Latkes in Minneapolis

Delayed by storms, I’m having latkes

in a hotel and you all come flooding

back to me. Grandma pressing them

with an old spatula on her Brooklyn

stove. Dad saying, “Ma, you’re making

enough for an army.” And Mom having

a cigarette in the corner, arms folded,

back against the wall.

In my sixty-sixth year, the smell of latkes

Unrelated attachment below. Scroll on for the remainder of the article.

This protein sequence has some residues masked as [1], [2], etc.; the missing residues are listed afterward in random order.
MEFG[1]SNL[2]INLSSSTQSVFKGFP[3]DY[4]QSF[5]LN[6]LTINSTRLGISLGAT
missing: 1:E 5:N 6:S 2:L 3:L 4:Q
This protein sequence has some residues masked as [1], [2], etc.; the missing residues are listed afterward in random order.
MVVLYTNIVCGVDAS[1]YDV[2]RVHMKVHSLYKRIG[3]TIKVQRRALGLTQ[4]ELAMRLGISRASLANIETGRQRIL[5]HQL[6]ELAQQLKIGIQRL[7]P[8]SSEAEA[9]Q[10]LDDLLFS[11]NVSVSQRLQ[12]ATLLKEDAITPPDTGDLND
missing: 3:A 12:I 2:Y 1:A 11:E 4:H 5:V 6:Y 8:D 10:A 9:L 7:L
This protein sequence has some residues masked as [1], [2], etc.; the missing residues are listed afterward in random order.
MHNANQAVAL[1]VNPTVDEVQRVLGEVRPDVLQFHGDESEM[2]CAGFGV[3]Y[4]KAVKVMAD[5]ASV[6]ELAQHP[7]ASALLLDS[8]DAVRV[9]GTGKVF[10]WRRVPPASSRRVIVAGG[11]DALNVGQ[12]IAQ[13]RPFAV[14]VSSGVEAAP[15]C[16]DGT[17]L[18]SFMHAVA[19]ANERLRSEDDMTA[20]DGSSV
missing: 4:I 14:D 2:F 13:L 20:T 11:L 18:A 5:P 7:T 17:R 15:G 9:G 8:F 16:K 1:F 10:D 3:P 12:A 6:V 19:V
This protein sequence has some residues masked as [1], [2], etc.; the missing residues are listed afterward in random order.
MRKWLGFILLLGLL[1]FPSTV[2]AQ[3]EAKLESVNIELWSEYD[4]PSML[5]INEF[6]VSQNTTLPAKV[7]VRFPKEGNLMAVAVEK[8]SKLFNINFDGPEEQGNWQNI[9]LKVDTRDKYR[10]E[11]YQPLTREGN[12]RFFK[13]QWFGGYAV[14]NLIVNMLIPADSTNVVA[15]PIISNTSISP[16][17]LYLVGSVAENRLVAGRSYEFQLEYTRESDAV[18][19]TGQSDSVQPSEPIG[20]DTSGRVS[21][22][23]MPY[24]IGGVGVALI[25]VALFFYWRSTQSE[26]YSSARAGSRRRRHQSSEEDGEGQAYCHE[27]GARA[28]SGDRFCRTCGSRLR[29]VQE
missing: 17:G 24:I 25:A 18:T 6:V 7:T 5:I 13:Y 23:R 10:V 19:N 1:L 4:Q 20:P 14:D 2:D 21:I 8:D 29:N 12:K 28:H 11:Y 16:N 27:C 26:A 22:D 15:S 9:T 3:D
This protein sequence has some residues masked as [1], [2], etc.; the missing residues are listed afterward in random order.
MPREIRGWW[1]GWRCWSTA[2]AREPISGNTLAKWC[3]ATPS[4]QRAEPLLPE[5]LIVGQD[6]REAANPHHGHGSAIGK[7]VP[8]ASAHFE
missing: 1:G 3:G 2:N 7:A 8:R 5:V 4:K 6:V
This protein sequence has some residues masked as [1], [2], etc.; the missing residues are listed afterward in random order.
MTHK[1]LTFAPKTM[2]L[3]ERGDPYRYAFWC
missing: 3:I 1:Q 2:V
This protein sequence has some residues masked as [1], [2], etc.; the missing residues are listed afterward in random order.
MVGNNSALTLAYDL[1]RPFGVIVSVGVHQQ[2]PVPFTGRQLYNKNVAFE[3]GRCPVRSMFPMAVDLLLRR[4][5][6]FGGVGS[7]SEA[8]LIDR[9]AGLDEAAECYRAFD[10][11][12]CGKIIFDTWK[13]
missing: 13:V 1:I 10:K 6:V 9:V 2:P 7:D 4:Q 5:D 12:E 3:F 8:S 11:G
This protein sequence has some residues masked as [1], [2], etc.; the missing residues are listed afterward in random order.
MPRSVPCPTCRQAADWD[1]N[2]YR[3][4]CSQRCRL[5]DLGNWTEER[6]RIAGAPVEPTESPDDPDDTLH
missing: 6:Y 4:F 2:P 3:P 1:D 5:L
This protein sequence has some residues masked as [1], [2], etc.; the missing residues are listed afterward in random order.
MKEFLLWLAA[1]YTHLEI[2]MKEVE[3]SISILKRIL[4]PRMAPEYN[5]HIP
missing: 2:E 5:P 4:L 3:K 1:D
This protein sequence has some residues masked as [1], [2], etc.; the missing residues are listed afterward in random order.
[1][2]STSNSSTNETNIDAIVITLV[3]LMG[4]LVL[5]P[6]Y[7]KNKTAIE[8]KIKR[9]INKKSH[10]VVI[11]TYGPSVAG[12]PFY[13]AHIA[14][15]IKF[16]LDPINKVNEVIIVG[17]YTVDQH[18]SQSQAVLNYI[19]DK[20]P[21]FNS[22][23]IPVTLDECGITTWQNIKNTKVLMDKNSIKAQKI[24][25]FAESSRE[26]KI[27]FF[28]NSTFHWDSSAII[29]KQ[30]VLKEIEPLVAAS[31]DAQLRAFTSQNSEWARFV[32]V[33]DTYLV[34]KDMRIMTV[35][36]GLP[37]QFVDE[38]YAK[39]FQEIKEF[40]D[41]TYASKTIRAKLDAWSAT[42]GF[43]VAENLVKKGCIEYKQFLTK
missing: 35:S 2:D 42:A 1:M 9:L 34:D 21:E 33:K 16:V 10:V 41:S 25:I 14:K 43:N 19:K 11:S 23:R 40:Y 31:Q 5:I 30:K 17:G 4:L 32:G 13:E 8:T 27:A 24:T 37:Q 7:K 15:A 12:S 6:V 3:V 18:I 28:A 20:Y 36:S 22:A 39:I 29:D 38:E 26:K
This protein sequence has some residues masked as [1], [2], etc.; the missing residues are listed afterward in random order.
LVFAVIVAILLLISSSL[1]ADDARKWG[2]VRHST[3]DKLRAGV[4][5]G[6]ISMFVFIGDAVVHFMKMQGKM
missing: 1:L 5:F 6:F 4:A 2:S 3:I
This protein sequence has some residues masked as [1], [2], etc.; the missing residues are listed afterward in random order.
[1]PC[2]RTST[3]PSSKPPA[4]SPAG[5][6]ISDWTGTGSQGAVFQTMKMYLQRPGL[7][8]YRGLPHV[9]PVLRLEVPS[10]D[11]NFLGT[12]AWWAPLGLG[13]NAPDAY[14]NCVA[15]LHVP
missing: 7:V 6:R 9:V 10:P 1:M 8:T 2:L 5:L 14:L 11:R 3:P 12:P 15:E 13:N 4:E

makes me feel you mother, a year after

your death. I miss what we never had.

You were always burning up, pressing

things on the stove. I still don’t know

why. But today, on a cloudy day in

Minneapolis, I wonder if, like some-

one trapped in a burning building,

you pushed me into the world

to save me from your fire.

This excerpt is from a book in progress, Returning to Where I’ve Never Been.

*photo credit: Suludan Diliyaer